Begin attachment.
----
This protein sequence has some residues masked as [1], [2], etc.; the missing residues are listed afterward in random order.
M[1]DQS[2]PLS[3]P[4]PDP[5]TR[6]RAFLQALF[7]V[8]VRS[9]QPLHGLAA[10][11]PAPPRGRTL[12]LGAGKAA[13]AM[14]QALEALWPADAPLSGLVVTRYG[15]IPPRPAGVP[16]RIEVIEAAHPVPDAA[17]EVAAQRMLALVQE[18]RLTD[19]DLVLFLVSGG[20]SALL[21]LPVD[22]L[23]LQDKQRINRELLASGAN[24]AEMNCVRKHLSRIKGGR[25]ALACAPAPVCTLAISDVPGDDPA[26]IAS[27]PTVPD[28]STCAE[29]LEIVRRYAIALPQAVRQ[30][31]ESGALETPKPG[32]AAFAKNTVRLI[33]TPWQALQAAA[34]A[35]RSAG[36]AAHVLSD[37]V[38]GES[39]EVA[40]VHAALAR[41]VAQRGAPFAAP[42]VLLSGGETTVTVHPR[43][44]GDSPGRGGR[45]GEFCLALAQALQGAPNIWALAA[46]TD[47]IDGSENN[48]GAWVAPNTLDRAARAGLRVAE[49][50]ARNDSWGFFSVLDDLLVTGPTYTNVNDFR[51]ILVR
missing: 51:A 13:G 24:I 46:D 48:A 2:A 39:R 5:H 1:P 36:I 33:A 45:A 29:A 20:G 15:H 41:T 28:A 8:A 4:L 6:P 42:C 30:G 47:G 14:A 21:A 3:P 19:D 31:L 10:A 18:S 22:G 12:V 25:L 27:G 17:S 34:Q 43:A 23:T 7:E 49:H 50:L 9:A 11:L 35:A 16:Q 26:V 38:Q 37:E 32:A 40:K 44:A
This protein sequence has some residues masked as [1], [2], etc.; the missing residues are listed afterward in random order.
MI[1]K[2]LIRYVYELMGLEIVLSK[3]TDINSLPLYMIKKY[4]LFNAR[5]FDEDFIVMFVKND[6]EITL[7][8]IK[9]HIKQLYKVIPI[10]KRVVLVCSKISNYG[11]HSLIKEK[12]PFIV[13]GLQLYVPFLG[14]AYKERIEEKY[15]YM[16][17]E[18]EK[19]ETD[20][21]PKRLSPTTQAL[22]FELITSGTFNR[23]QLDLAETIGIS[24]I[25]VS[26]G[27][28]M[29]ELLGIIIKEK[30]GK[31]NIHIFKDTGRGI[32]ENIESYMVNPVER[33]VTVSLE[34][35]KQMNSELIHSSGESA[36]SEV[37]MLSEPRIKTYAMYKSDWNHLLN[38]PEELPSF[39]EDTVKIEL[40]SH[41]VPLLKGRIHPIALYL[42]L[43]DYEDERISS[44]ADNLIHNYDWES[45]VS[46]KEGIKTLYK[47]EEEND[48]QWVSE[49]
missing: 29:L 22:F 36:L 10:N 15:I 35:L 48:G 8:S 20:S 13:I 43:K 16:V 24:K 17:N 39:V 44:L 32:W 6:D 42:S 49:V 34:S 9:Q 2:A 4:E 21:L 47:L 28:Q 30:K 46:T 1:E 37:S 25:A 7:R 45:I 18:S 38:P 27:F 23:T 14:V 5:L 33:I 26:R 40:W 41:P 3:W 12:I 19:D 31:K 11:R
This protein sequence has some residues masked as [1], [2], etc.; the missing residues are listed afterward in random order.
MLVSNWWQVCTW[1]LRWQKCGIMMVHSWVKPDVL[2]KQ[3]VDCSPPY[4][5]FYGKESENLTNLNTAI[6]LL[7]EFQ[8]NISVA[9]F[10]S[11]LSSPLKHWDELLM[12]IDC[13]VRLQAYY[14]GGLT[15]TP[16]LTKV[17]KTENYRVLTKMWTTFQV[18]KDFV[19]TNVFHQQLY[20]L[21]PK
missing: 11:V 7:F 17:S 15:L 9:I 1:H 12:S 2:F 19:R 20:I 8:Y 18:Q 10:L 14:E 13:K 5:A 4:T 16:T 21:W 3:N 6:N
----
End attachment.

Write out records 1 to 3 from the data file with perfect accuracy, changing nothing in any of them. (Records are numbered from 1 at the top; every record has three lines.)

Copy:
This protein sequence has some residues masked as [1], [2], etc.; the missing residues are listed afterward in random order.
M[1]DQS[2]PLS[3]P[4]PDP[5]TR[6]RAFLQALF[7]V[8]VRS[9]QPLHGLAA[10][11]PAPPRGRTL[12]LGAGKAA[13]AM[14]QALEALWPADAPLSGLVVTRYG[15]IPPRPAGVP[16]RIEVIEAAHPVPDAA[17]EVAAQRMLALVQE[18]RLTD[19]DLVLFLVSGG[20]SALL[21]LPVD[22]L[23]LQDKQRINRELLASGAN[24]AEMNCVRKHLSRIKGGR[25]ALACAPAPVCTLAISDVPGDDPA[26]IAS[27]PTVPD[28]STCAE[29]LEIVRRYAIALPQAVRQ[30][31]ESGALETPKPG[32]AAFAKNTVRLI[33]TPWQALQAAA[34]A[35]RSAG[36]AAHVLSD[37]V[38]GES[39]EVA[40]VHAALAR[41]VAQRGAPFAAP[42]VLLSGGETTVTVHPR[43][44]GDSPGRGGR[45]GEFCLALAQALQGAPNIWALAA[46]TD[47]IDGSENN[48]GAWVAPNTLDRAARAGLRVAE[49][50]ARNDSWGFFSVLDDLLVTGPTYTNVNDFR[51]ILVR
missing: 51:A 13:G 24:I 46:D 48:A 2:A 39:R 5:H 1:P 36:I 33:A 45:A 29:A 20:G 15:H 41:T 28:A 8:A 4:L 6:P 42:C 30:G 47:G 14:A 21:A 3:P 19:D 31:L 10:A 18:S 22:G 12:V 25:L 27:G 17:S 34:Q 43:A 23:T 7:E 49:H 50:L 9:A 11:L 35:A 16:Q 26:V 38:Q 37:E 32:A 40:K 44:A
This protein sequence has some residues masked as [1], [2], etc.; the missing residues are listed afterward in random order.
MI[1]K[2]LIRYVYELMGLEIVLSK[3]TDINSLPLYMIKKY[4]LFNAR[5]FDEDFIVMFVKND[6]EITL[7][8]IK[9]HIKQLYKVIPI[10]KRVVLVCSKISNYG[11]HSLIKEK[12]PFIV[13]GLQLYVPFLG[14]AYKERIEEKY[15]YM[16][17]E[18]EK[19]ETD[20][21]PKRLSPTTQAL[22]FELITSGTFNR[23]QLDLAETIGIS[24]I[25]VS[26]G[27][28]M[29]ELLGIIIKEK[30]GK[31]NIHIFKDTGRGI[32]ENIESYMVNPVER[33]VTVSLE[34][35]KQMNSELIHSSGESA[36]SEV[37]MLSEPRIKTYAMYKSDWNHLLN[38]PEELPSF[39]EDTVKIEL[40]SH[41]VPLLKGRIHPIALYL[42]L[43]DYEDERISS[44]ADNLIHNYDWES[45]VS[46]KEGIKTLYK[47]EEEND[48]QWVSE[49]
missing: 29:L 22:F 36:L 10:N 15:I 35:L 48:G 8:S 20:S 13:I 43:K 16:V 24:K 17:N 39:V 44:L 32:W 6:D 42:S 49:V 34:S 9:Q 2:A 4:E 21:L 47:L 28:Q 30:K 46:T 1:E 37:S 25:A 7:R 45:I 18:S 38:P 27:F 23:T 14:V 5:L 33:I 26:R 40:W 41:P 3:W 12:I 19:D 31:K 11:R
This protein sequence has some residues masked as [1], [2], etc.; the missing residues are listed afterward in random order.
MLVSNWWQVCTW[1]LRWQKCGIMMVHSWVKPDVL[2]KQ[3]VDCSPPY[4][5]FYGKESENLTNLNTAI[6]LL[7]EFQ[8]NISVA[9]F[10]S[11]LSSPLKHWDELLM[12]IDC[13]VRLQAYY[14]GGLT[15]TP[16]LTKV[17]KTENYRVLTKMWTTFQV[18]KDFV[19]TNVFHQQLY[20]L[21]PK
missing: 11:V 7:F 17:S 15:L 9:I 1:H 12:S 2:F 19:R 20:I 8:Y 18:Q 10:L 14:E 13:K 5:A 4:T 16:T 21:W 3:N 6:N